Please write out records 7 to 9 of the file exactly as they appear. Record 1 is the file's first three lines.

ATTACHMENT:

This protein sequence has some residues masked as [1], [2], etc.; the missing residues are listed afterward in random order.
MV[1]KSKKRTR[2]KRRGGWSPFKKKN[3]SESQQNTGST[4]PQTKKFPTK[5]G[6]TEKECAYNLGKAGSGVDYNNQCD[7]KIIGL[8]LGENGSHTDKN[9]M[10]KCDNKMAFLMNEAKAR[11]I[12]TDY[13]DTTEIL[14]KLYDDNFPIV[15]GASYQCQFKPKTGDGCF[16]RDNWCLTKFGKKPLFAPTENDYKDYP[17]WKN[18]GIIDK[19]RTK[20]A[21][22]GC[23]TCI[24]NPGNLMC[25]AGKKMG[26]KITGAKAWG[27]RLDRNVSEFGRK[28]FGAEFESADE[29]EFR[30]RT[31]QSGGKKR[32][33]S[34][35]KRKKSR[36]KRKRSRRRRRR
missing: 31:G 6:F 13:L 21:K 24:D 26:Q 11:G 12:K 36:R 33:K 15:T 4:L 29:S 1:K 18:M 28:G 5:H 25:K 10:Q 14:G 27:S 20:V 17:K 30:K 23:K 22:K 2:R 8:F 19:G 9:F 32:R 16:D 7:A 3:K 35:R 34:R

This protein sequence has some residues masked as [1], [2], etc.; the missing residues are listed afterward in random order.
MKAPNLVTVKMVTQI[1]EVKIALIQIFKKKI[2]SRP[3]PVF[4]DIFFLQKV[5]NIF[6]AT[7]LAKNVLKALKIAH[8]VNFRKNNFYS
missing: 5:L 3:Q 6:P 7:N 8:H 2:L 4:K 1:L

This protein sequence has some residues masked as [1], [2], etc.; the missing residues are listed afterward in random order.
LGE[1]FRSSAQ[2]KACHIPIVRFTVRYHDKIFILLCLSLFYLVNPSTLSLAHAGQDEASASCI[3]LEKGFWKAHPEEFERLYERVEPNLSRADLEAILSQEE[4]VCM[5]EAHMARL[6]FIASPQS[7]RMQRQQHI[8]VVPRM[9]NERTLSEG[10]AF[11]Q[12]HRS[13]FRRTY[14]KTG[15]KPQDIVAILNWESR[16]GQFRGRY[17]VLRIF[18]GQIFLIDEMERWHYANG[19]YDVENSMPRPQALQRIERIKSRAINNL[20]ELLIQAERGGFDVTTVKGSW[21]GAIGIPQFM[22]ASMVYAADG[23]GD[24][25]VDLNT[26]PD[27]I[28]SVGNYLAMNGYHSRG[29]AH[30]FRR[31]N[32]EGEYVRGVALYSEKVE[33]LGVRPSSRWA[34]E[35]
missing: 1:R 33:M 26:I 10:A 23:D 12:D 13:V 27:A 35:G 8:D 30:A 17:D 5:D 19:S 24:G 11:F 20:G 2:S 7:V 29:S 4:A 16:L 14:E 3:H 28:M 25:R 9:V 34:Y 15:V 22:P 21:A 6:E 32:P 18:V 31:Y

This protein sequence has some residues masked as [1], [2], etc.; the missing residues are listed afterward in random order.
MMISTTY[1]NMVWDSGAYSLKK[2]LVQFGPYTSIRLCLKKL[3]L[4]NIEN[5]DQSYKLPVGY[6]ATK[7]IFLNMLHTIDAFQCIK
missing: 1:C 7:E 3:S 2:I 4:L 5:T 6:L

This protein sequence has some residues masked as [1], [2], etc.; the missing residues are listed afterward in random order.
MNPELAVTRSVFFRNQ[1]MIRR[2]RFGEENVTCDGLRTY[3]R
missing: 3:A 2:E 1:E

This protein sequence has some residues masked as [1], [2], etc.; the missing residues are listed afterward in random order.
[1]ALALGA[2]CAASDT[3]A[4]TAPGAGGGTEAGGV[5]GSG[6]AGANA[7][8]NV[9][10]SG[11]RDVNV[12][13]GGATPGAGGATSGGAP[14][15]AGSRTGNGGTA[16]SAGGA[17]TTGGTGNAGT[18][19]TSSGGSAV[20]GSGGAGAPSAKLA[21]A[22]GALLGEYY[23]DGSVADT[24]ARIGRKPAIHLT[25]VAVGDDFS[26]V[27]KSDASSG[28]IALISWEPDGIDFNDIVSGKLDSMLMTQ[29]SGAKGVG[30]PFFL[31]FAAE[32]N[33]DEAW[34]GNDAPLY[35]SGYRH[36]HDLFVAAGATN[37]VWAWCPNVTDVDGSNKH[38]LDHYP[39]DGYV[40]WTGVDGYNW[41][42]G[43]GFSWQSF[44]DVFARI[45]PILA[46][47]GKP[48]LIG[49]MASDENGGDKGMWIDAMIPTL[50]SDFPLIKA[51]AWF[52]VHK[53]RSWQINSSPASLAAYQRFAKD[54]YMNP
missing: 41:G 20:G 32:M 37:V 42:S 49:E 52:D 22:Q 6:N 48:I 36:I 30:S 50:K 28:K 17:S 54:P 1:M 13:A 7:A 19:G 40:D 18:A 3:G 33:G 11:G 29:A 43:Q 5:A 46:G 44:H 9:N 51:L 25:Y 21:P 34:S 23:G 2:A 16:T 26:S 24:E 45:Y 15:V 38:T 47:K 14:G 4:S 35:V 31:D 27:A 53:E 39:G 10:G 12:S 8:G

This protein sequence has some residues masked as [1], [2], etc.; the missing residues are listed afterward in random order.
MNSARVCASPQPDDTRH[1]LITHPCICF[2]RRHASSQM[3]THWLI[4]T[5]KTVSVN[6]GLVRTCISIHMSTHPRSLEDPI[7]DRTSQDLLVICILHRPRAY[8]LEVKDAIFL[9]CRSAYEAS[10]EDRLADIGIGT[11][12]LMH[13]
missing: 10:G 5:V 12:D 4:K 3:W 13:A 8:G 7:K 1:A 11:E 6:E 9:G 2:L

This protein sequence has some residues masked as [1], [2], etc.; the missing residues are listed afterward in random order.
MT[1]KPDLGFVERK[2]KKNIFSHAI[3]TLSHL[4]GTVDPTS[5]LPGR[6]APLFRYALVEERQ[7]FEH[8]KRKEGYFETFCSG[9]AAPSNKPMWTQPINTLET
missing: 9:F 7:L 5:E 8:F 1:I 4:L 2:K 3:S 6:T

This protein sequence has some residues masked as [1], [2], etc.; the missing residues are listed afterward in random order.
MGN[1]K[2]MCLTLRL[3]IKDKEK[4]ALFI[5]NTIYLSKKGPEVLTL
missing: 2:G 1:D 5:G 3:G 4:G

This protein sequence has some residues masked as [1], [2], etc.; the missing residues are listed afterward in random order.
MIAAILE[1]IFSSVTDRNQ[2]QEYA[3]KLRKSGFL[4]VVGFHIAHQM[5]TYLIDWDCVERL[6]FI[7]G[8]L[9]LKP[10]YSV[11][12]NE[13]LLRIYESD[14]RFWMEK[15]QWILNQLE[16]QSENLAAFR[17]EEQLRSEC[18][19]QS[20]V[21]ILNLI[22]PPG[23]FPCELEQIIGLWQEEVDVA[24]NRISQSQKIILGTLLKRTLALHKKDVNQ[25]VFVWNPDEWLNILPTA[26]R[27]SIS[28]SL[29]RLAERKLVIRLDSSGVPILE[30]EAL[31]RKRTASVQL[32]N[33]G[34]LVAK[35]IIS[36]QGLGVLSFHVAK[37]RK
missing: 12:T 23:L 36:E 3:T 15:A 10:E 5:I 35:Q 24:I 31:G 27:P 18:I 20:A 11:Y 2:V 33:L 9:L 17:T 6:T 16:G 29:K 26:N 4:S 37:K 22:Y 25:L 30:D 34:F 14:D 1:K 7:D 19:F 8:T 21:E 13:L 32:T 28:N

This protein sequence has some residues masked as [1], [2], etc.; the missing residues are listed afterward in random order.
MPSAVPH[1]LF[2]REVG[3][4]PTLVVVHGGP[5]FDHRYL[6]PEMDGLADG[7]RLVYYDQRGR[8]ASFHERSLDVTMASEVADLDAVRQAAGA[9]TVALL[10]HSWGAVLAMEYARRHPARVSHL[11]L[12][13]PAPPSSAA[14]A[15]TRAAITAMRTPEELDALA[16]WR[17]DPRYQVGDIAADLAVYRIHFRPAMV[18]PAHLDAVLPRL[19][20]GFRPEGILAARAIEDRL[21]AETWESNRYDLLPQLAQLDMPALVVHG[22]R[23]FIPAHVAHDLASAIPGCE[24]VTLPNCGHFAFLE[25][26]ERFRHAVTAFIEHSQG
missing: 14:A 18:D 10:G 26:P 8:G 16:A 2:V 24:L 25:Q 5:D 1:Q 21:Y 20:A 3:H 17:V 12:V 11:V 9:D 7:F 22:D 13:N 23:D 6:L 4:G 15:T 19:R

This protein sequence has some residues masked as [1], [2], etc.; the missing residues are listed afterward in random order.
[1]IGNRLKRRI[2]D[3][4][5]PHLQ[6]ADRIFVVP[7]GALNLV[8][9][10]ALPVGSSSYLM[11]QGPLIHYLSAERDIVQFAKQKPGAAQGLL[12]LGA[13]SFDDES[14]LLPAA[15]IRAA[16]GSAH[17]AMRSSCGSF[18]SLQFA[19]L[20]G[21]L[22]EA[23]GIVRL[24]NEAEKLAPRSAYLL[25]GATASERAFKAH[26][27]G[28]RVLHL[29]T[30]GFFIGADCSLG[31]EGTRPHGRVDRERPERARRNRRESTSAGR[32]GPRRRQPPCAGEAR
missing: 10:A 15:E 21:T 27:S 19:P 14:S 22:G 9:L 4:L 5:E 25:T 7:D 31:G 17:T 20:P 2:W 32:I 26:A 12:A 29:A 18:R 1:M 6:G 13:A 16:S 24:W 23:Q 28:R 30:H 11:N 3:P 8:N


This protein sequence has some residues masked as [1], [2], etc.; the missing residues are listed afterward in random order.
MNSARVCASPQPDDTRH[1]LITHPCICF[2]RRHASSQM[3]THWLI[4]T[5]KTVSVN[6]GLVRTCISIHMSTHPRSLEDPI[7]DRTSQDLLVICILHRPRAY[8]LEVKDAIFL[9]CRSAYEAS[10]EDRLADIGIGT[11][12]LMH[13]
missing: 10:G 5:V 12:D 4:K 3:W 13:A 8:G 7:K 1:A 11:E 6:E 9:G 2:L

This protein sequence has some residues masked as [1], [2], etc.; the missing residues are listed afterward in random order.
MT[1]KPDLGFVERK[2]KKNIFSHAI[3]TLSHL[4]GTVDPTS[5]LPGR[6]APLFRYALVEERQ[7]FEH[8]KRKEGYFETFCSG[9]AAPSNKPMWTQPINTLET
missing: 9:F 7:L 5:E 8:F 1:I 4:L 2:K 3:S 6:T

This protein sequence has some residues masked as [1], [2], etc.; the missing residues are listed afterward in random order.
MGN[1]K[2]MCLTLRL[3]IKDKEK[4]ALFI[5]NTIYLSKKGPEVLTL
missing: 2:G 1:D 5:G 3:G 4:G